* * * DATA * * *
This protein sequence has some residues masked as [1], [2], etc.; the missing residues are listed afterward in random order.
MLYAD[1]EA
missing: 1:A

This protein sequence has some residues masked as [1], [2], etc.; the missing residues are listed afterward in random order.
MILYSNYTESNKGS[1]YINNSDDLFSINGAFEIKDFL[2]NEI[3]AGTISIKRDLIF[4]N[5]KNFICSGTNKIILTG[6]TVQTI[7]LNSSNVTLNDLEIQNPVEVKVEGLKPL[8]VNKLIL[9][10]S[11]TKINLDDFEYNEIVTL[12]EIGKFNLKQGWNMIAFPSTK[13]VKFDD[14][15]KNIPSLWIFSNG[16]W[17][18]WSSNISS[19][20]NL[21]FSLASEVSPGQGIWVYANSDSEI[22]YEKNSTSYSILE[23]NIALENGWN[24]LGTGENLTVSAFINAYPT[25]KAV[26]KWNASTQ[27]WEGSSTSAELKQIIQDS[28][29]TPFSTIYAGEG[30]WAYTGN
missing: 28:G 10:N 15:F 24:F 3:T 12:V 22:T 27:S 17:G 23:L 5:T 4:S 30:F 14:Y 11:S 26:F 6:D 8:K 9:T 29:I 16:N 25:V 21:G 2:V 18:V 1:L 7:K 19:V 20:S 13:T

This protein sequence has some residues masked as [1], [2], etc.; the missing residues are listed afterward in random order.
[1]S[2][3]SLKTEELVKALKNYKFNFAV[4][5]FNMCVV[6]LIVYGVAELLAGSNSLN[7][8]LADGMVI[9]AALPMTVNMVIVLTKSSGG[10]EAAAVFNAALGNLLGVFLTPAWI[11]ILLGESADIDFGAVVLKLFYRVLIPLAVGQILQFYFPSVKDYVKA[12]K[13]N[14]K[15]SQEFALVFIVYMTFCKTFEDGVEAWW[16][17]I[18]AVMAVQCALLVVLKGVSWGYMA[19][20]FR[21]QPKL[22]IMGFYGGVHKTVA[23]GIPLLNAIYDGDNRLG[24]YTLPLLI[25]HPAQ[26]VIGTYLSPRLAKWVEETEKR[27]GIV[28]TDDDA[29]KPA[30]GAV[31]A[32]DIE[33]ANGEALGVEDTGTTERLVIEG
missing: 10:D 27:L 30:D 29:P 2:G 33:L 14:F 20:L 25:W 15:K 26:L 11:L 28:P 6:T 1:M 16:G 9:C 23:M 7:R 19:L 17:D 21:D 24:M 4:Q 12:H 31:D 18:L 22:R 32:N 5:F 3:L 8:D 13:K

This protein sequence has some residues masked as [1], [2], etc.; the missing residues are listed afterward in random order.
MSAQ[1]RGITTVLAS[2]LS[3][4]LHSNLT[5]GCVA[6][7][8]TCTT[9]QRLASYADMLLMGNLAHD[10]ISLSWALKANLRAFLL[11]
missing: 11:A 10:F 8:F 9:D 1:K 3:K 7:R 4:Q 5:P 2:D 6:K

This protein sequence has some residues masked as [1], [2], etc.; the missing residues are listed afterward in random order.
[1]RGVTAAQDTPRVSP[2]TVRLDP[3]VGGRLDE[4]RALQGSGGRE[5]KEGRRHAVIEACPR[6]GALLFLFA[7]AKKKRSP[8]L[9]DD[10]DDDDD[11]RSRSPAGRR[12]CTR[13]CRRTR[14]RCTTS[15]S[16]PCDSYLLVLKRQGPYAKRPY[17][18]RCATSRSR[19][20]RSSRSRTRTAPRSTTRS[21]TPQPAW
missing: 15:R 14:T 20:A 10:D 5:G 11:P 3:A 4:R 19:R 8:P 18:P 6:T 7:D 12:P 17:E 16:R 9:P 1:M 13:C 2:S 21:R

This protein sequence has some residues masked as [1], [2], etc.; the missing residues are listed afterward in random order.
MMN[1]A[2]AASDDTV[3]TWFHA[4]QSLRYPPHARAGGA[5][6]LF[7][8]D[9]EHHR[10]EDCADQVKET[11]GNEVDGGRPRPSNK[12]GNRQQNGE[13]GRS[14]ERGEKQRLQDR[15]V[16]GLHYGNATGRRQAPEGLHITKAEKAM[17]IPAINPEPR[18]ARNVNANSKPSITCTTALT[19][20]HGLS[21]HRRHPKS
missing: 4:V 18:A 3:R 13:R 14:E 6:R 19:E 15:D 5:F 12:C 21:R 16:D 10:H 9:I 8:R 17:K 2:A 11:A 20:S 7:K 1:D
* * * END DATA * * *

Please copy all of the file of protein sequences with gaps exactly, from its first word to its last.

This protein sequence has some residues masked as [1], [2], etc.; the missing residues are listed afterward in random order.
MLYAD[1]EA
missing: 1:A

This protein sequence has some residues masked as [1], [2], etc.; the missing residues are listed afterward in random order.
MILYSNYTESNKGS[1]YINNSDDLFSINGAFEIKDFL[2]NEI[3]AGTISIKRDLIF[4]N[5]KNFICSGTNKIILTG[6]TVQTI[7]LNSSNVTLNDLEIQNPVEVKVEGLKPL[8]VNKLIL[9][10]S[11]TKINLDDFEYNEIVTL[12]EIGKFNLKQGWNMIAFPSTK[13]VKFDD[14][15]KNIPSLWIFSNG[16]W[17][18]WSSNISS[19][20]NL[21]FSLASEVSPGQGIWVYANSDSEI[22]YEKNSTSYSILE[23]NIALENGWN[24]LGTGENLTVSAFINAYPT[25]KAV[26]KWNASTQ[27]WEGSSTSAELKQIIQDS[28][29]TPFSTIYAGEG[30]WAYTGN
missing: 28:G 10:N 15:F 24:F 3:T 12:V 22:T 27:S 17:G 23:L 5:T 4:S 30:F 14:Y 11:S 26:F 6:D 8:K 9:T 29:I 16:N 25:V 21:G 2:V 18:V 1:L 7:K 19:V 20:S 13:T

This protein sequence has some residues masked as [1], [2], etc.; the missing residues are listed afterward in random order.
[1]S[2][3]SLKTEELVKALKNYKFNFAV[4][5]FNMCVV[6]LIVYGVAELLAGSNSLN[7][8]LADGMVI[9]AALPMTVNMVIVLTKSSGG[10]EAAAVFNAALGNLLGVFLTPAWI[11]ILLGESADIDFGAVVLKLFYRVLIPLAVGQILQFYFPSVKDYVKA[12]K[13]N[14]K[15]SQEFALVFIVYMTFCKTFEDGVEAWW[16][17]I[18]AVMAVQCALLVVLKGVSWGYMA[19][20]FR[21]QPKL[22]IMGFYGGVHKTVA[23]GIPLLNAIYDGDNRLG[24]YTLPLLI[25]HPAQ[26]VIGTYLSPRLAKWVEETEKR[27]GIV[28]TDDDA[29]KPA[30]GAV[31]A[32]DIE[33]ANGEALGVEDTGTTERLVIEG
missing: 10:D 27:L 30:D 29:P 2:G 33:L 14:F 20:L 25:W 15:K 26:L 11:L 28:P 6:T 1:M 16:G 9:C 23:M 7:R 19:L 17:D 21:D 24:M 4:Q 12:H 31:D 18:L 22:R 32:N 5:F 3:L 8:D 13:K

This protein sequence has some residues masked as [1], [2], etc.; the missing residues are listed afterward in random order.
MSAQ[1]RGITTVLAS[2]LS[3][4]LHSNLT[5]GCVA[6][7][8]TCTT[9]QRLASYADMLLMGNLAHD[10]ISLSWALKANLRAFLL[11]
missing: 11:A 10:F 8:F 9:D 1:K 3:K 7:R 4:Q 5:P 2:D 6:K

This protein sequence has some residues masked as [1], [2], etc.; the missing residues are listed afterward in random order.
[1]RGVTAAQDTPRVSP[2]TVRLDP[3]VGGRLDE[4]RALQGSGGRE[5]KEGRRHAVIEACPR[6]GALLFLFA[7]AKKKRSP[8]L[9]DD[10]DDDDD[11]RSRSPAGRR[12]CTR[13]CRRTR[14]RCTTS[15]S[16]PCDSYLLVLKRQGPYAKRPY[17][18]RCATSRSR[19][20]RSSRSRTRTAPRSTTRS[21]TPQPAW
missing: 15:R 14:T 20:A 10:D 5:G 11:P 3:A 4:R 19:R 8:P 18:P 6:T 7:D 12:P 17:E 16:R 9:P 1:M 13:C 2:S 21:R

This protein sequence has some residues masked as [1], [2], etc.; the missing residues are listed afterward in random order.
MMN[1]A[2]AASDDTV[3]TWFHA[4]QSLRYPPHARAGGA[5][6]LF[7][8]D[9]EHHR[10]EDCADQVKET[11]GNEVDGGRPRPSNK[12]GNRQQNGE[13]GRS[14]ERGEKQRLQDR[15]V[16]GLHYGNATGRRQAPEGLHITKAEKAM[17]IPAINPEPR[18]ARNVNANSKPSITCTTALT[19][20]HGLS[21]HRRHPKS
missing: 4:V 18:A 3:R 13:R 14:E 6:R 19:E 15:D 5:F 12:C 21:R 16:D 10:H 9:I 8:R 17:K 2:A 11:A 20:S 7:K 1:D